In this riveting novel, the events surrounding this pivotal moment are recounted through free-verse monologues by 28 different voices, including those of Luke and his Oak Grove teammates; the pitcher, Kyle Dawkins, and other Compton players; the two coaches; Luke's family members and teachers; and Sarah Edgerton, a new classmate who seems more affected by Luke's injury than his girlfriend is.
With its unusual format, gripping subject matter, and economy of language, Beanball is a thought-provoking, fast-paced read.
All that said, I wound up flipping through a few pages and getting hooked in and reading the whole thing in less than an hour.
Its a book told in verse about a life-altering event in a young sports wizs life. There are 28 different narrators, including Luke Wizard Wallace, the center fielder that has his life irrevocably changed by a wild beanball during a baseball game.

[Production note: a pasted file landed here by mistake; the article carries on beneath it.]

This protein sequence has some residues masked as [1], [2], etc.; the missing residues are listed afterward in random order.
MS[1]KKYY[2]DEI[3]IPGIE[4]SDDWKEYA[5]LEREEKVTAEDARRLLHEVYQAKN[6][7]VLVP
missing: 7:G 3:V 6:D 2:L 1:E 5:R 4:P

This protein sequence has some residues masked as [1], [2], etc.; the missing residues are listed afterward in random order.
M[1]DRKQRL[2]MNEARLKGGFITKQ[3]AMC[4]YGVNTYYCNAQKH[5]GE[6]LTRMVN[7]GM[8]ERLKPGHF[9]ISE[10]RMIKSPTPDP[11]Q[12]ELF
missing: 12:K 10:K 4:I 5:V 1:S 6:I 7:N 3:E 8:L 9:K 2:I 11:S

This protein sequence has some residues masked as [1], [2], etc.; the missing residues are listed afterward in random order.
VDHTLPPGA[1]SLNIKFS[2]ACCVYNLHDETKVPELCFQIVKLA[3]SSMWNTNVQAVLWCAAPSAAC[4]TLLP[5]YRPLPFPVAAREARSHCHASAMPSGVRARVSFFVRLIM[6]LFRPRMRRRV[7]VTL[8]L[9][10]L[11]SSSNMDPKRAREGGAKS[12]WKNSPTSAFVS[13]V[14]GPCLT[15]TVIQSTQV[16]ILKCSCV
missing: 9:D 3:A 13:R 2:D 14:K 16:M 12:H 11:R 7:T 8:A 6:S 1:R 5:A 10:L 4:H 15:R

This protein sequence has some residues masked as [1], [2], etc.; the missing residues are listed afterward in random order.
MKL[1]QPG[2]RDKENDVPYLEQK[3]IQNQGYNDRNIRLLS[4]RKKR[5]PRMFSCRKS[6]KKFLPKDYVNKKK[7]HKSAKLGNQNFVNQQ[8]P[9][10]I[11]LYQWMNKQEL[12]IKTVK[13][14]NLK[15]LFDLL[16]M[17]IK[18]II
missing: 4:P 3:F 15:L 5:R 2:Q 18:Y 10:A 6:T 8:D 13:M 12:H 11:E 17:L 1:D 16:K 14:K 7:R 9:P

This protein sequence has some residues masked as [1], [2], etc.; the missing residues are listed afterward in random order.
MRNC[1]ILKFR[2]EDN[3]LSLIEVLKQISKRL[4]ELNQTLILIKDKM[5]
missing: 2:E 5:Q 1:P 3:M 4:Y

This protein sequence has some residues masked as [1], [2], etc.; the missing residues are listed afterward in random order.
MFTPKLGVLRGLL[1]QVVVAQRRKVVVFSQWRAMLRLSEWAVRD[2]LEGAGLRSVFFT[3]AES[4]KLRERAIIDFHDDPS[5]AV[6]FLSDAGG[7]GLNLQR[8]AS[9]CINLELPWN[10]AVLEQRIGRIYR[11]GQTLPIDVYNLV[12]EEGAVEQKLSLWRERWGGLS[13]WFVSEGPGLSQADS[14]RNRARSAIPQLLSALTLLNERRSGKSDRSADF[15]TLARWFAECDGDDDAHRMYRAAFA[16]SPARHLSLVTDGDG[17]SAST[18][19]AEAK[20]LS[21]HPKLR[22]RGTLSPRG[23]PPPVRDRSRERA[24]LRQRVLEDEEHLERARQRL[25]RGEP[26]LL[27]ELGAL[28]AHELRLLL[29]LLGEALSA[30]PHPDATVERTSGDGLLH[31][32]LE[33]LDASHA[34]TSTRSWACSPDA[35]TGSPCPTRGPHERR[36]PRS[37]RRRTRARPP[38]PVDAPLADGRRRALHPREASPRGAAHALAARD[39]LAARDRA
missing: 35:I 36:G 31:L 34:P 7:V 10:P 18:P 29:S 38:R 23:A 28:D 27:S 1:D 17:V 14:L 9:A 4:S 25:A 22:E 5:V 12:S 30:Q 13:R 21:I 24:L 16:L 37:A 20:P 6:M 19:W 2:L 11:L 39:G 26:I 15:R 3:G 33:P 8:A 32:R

While poetry, I think this book will appeal to both genders equally well. Theres a good mix of sports-iness, pathos, drama, and even some romance so that all the bases are covered. And Im not ashamed to admit that I did cry a bit.
The poetry isnt the super-polished kind, but is instead almost prose-like. The poems are more like little glimpses into the thoughts going on inside all the different heads that look at this single event in so many different ways the opposing coach (a real battleax), who is by far the most unsympathetic character, the pitcher who cant handle what he did by accident, the teammates and the best friend&
Recommended for readers aged 10 and up, sports fans, reluctant readers (the pace works really well) and lovers of novels told through poetry. Look for this one after February 18, 2008.